Trading the Breakout After a Triangle Correction

12/05/2014 9:00 am EST

Focus: FOREX

Tyler Yell, of DailyFX.com, discusses triangle corrective patterns and highlights how to spot and label them, how to identify key points, and why it’s so important for forex traders to learn how and when to trade them.

Have you ever felt like the market has no idea what it wants or where it wants to go? This is often seen on the chart as a trendless sideways move with a lot of overlap and no clear direction. However, if you step back, you begin to recognize a pattern that can provide clues as to the next possible move with a favorable risk reward ratio.

What Do Triangles Mean?

Triangles are a trendless or corrective pattern that allows bulls and bears to find equilibrium after a strong trend. Triangles can happen after uptrend or downtrend and they often mean there is one more punch in the direction of the trend. Another benefit to recognizing and trading the breakout after the triangle is that triangles provide very clear profit targets.

Triangles can be easily identified by drawing trend lines off of converging highs and lows until a breakout occurs. If the trend lines are not converging, then it’s best not to trade it as a triangle. If you have trouble identifying the important highs, you can use a tool like fractals. Fractals will identify the highest high or lowest low over a 5-bar period as seen on the XAU/USD chart below. One thing to ensure is that what you label as the end of the triangle or ‘e’ wave cannot surpass beyond the ‘c’ wave extreme or something else is at play.

Triangles Are Easy to Spot, Knowing How to Trade Them Is What’s Important

chart
Presented by FXCM’s Marketscope Charts
Click to Enlarge

You’ll likely notice we’ll specifically discuss trading the breakout from the triangle as opposed to entering during the triangle hoping to catch the breakout because a lot of margin can be used up while waiting for a triangle to break and some triangles can take weeks, or months, or years to breakout.

Because of the drawn-out sideways price action, it’s best to label and identify key points of the triangle. For simplicity sake, let’s use Elliott Wave labeling which labels corrections with letters and triangles specifically with a-b-c-d-e for the key points.

USD/MXN Was a 5-Year Triangle


chart
Presented by FXCM’s Marketscope Charts
Click to Enlarge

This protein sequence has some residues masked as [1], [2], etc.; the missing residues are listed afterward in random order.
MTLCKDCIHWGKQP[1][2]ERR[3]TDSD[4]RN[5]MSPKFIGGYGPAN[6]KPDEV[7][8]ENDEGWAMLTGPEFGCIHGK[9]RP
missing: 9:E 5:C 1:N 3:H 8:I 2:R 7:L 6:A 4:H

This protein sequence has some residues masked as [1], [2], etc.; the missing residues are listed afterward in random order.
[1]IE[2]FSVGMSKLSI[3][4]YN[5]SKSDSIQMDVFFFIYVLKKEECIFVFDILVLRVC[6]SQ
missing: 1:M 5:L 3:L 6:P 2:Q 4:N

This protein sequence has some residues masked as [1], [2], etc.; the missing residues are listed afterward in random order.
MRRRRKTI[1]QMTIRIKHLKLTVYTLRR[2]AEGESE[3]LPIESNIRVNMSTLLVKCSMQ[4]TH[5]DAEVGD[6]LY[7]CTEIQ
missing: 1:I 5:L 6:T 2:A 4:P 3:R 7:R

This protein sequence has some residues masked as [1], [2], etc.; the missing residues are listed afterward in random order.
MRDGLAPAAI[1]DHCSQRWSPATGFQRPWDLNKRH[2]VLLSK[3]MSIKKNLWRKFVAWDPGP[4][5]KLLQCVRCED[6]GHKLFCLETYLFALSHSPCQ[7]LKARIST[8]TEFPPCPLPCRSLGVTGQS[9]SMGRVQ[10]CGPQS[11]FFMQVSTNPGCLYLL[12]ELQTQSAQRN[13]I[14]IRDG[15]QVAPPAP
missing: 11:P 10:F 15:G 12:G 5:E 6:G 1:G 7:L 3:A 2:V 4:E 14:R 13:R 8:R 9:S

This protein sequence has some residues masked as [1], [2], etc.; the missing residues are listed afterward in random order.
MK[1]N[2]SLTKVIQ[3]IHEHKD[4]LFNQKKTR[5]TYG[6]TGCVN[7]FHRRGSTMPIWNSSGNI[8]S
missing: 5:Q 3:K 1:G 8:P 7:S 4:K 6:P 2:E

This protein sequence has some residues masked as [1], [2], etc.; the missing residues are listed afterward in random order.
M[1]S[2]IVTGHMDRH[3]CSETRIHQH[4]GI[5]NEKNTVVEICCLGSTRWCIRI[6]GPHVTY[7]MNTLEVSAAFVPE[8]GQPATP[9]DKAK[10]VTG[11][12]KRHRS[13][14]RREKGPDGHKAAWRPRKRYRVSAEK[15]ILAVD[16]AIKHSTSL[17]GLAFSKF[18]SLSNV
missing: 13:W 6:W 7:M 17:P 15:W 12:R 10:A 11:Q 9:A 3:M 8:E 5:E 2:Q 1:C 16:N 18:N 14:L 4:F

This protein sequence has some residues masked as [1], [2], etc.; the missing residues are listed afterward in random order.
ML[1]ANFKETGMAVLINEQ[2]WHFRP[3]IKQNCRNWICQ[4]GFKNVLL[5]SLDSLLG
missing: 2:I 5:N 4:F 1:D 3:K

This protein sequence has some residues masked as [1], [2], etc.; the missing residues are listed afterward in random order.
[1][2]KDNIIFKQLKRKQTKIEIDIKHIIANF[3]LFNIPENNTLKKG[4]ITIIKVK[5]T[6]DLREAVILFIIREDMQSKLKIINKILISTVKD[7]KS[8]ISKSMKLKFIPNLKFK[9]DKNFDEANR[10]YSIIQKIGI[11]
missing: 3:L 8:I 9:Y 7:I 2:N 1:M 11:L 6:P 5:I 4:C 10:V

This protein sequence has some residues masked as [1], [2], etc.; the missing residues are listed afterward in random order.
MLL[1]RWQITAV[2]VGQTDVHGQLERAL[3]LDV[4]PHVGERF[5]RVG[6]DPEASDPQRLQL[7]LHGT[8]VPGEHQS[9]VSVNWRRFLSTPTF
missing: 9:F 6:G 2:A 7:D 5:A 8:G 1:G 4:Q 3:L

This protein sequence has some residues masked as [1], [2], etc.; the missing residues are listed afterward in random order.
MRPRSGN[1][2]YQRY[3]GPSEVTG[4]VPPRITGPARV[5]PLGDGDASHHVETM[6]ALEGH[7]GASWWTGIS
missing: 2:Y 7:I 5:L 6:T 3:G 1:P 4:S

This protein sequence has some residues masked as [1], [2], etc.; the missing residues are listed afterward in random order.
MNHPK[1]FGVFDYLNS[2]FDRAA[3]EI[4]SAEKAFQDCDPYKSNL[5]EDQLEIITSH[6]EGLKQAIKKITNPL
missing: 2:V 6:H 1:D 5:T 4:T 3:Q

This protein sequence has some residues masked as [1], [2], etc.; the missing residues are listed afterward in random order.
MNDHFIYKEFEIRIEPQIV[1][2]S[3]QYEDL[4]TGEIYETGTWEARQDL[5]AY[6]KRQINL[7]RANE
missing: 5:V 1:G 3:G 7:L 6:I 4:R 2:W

When Do Triangle Corrections Occur?

Triangles often occur before the last move of a current trend and rarely in the early part of the trend. However, that doesn’t mean you should start selling into a triangle breakout thinking it will trade lower. It likely will for a short period of time but triangle could have been a fractal part of the overall trend meaning the overall trend will resume much higher. When a triangle breaks as identified by the points below, it’s best to follow and or trade with the overall trend.

How to Trade the Following Breakout

Once the overall trend has been identified as higher or lower and the trend lines have been drawn, we can look to where we can place protective stops and respective profit target ranges. Once a breakout has been identified, an entry in the direction of the overall trend can be entered with a stop set to be trailed below the final higher low of a triangle or lower high in a bearish environment, with a profit target determined by the width of the triangle or a prior trend measurement.

Big Picture EUR/USD—Downtrend Since May

chart
Presented by FXCM’s Marketscope Charts
Click to Enlarge

EUR/USD Recently Broke Lower After the Triangle Completed

chart
Presented by FXCM’s Marketscope Charts
Click to Enlarge

The profit target range for the EUR/USD breakdown from the triangle is from 1.2260-1.2020, but that’s not a point to start buying because an extension could be underway. Either way, the triangle helps us see that the trend is reaffirmed and we should wait for key price action pivots to break against the overall trend before adjusting our biases.

By Tyler Yell, Trading Instructor, DailyFX.com

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